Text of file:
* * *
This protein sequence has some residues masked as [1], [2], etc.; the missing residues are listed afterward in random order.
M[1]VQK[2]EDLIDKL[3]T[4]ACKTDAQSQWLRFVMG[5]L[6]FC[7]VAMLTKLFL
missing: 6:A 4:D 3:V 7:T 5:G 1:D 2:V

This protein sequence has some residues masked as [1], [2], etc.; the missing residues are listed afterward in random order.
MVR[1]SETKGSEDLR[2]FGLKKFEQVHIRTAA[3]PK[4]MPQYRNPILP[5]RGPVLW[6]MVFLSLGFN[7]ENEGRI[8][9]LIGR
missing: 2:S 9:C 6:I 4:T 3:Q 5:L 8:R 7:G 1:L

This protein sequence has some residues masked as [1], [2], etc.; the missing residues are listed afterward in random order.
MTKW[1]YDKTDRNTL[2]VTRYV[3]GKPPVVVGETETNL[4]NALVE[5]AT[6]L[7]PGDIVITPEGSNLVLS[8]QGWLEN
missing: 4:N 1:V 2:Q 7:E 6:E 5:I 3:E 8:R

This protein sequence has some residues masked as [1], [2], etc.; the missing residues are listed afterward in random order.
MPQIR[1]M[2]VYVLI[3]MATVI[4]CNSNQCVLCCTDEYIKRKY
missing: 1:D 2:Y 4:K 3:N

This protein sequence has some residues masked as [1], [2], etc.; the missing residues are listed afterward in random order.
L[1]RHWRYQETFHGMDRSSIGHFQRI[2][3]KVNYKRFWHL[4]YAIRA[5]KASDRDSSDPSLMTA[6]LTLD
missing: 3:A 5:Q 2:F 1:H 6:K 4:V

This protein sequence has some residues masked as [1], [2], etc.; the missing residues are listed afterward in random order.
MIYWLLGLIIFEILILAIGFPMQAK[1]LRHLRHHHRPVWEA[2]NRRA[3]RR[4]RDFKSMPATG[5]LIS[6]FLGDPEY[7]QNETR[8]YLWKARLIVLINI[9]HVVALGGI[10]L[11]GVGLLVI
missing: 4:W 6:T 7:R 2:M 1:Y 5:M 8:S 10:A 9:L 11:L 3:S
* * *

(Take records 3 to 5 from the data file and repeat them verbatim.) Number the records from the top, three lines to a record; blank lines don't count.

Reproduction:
This protein sequence has some residues masked as [1], [2], etc.; the missing residues are listed afterward in random order.
MTKW[1]YDKTDRNTL[2]VTRYV[3]GKPPVVVGETETNL[4]NALVE[5]AT[6]L[7]PGDIVITPEGSNLVLS[8]QGWLEN
missing: 4:N 1:V 2:Q 7:E 6:E 5:I 3:E 8:R

This protein sequence has some residues masked as [1], [2], etc.; the missing residues are listed afterward in random order.
MPQIR[1]M[2]VYVLI[3]MATVI[4]CNSNQCVLCCTDEYIKRKY
missing: 1:D 2:Y 4:K 3:N

This protein sequence has some residues masked as [1], [2], etc.; the missing residues are listed afterward in random order.
L[1]RHWRYQETFHGMDRSSIGHFQRI[2][3]KVNYKRFWHL[4]YAIRA[5]KASDRDSSDPSLMTA[6]LTLD
missing: 3:A 5:Q 2:F 1:H 6:K 4:V